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Mugume is a 39-year-old married man from Uganda who has four children. He and his wife are peasant farmers, and he also does some trading to earn additional money. Even with the extra work, the family's income is minimal, making it difficult to save funds and also provide for the family's needs. Mugume has lived with left scrotal swelling since February 1996. He visited a hospital that year and was diagnosed with a hernia. Over the years, the swelling has increased, making him feel uncomfortable and weak. Mugume visited a hospital again last year and was correctly diagnosed with a hydrocele. A hydrocele is a sac of watery fluid around one or both testicles that causes swelling in the scrotum or groin. The fluid comes from the abdomen and travels along the same paths that the testes follow when they descend into the scrotum before or shortly after birth. While hydroceles may occur at any age, the cause of their development is generally unknown. Mugume will need surgery to treat the hydrocele. During the operation, the surgeon will make a small incision in the scrotum to remove the sac of fluid and then use stitches to close the path between the scrotum and abdomen so that no more fluid can accumulate. The process for Mugume to receive free surgical care has been lengthy, and his family cannot afford to pay for his treatment in a private hospital. If not treated, he will continue experiencing pain and discomfort. “The process for me to get free surgery has become very long, and I’ve lost hope that I will get treatment," shares Mugume. For $185, Mugume will undergo a hydrocele repair to decrease the scrotal swelling. Funding also covers the cost of a three-night hospital stay, an ultrasound scan, and medicine to prevent infection. Mugume hopes to have a successful operation so that he can concentrate on agriculture to earn more money for his family. "I will be glad if you help me," he says.

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Cho The is a 35-year-old woman from Burma. She lives with her husband, her eight-year-old son, and her father. She and her husband were both born and raised in the village where they live. While Cho The used to work alongside her husband on a rubber farm, she has been unable to work for the past three years due to the symptoms she experiences from her condition. Cho The has uterine fibroids, or benign tumors that develop in the uterus and cervix. As a result, her husband has been the only member supporting the family for three years. Her husband can usually only find between two to three days of work per week. The family does not make enough money to pay for their basic needs, including food. They have been forced to take out multiple loans and to borrow money from friends. Cho The's condition has affected the whole family, because not only does she have to worry about taking care of her son, but her father is also partially paralyzed and the family must care for him. Since her symptoms have arisen, she has experienced leg pains, difficulty walking, and an inability to lie down comfortably, which has been affecting her sleep. It has always been Cho The's dream to have many children. Cho The traveled six hours with a friend to Watsi's medical partner, Burma Border Projects, where she will have surgery to remove her fibroids. The $1,500 procedure, along with a seven day hospital stay, will enable her to recover and live free of the pain and other symptoms that hold her back from work. In her free time, Cho The enjoys studying the English language and reading her holy book. She really wants to start working again in order to be able to support her family better. "I hope that I will be able to have more children after surgery and to support my son through his education," said Cho The.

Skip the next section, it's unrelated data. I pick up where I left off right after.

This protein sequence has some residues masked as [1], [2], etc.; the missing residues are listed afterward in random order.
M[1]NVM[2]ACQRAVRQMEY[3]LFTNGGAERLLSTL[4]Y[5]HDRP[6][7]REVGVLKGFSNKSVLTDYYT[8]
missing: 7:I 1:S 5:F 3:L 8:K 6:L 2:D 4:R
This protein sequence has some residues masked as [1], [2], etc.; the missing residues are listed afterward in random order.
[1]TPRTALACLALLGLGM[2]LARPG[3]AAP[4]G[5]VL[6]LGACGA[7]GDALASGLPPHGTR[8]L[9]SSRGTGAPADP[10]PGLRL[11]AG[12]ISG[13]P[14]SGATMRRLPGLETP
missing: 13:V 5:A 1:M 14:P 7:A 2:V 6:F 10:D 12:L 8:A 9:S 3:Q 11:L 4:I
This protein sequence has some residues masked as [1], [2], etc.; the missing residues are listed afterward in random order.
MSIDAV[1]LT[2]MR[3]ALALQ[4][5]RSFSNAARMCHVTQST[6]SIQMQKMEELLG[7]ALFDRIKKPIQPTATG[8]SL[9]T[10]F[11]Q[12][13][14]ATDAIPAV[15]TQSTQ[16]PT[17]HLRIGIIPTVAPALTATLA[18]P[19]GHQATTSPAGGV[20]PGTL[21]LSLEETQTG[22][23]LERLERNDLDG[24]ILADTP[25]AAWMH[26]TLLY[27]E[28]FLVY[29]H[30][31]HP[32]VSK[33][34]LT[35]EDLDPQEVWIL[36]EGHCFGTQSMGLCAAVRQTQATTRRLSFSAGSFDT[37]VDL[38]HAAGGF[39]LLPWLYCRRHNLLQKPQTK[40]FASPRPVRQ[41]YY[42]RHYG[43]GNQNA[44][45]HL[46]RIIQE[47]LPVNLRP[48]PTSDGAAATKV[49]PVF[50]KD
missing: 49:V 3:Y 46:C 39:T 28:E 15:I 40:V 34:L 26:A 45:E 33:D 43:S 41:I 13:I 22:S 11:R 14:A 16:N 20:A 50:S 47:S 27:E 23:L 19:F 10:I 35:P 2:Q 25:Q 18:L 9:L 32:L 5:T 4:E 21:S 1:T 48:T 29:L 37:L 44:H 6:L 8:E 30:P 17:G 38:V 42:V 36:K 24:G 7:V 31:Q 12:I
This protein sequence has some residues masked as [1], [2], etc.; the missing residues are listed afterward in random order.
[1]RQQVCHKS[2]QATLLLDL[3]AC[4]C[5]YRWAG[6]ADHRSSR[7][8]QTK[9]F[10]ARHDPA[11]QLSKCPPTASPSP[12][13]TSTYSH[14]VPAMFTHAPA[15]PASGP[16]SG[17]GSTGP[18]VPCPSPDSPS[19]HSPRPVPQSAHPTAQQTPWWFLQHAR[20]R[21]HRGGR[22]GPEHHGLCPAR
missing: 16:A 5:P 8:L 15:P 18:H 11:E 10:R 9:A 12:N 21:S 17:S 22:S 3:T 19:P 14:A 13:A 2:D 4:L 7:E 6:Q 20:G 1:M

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Beatriz is four months old, and is the only child to her two young parents in Guatemala. She lives with her parents and her maternal grandparents in a house made of wood with a tin roof. Her mother works taking care of Beatriz, and her father searches for wood in the nearby forest, which he then chops up to sell to others in the market. Although both of them work hard to give Beatriz the best they can, they do not make enough money to buy formula--they typically make only $2-$3 per day, just enough to buy basic food and water. Beatriz has fallen into acute malnutrition due to her mother's lack of breast milk. Her mother has been trying to improve her production by taking herbs and other supplements, but they have not given her enough milk to help Beatriz grow. Her mother has tried to help her daughter to stop crying by giving her sugar water to calm her down. Being fed sugar water instead of formula has weakened her immune system, making her get sick often, and putting her at risk of starvation and seizures due to the lack of calories and electrolytes. Although Beatriz is dangerously sick, treatment is simple. By supplying Beatrix with formula and the mother with health education, she will finally receive the calories she needs to grow and thrive. One-on-one education with her mother will prepare Beatriz for when she needs to start eating solid food, as well as help her mother watch for further signs of malnutrition and other illness. Beatriz’s immune system will strengthen and she will grow up to be a healthy energetic baby, and her risk of seizure, starvation and death will be greatly reduced. Her mother says, "I want my daughter to grow. She is small now, but I know she wants to grow."

Fully funded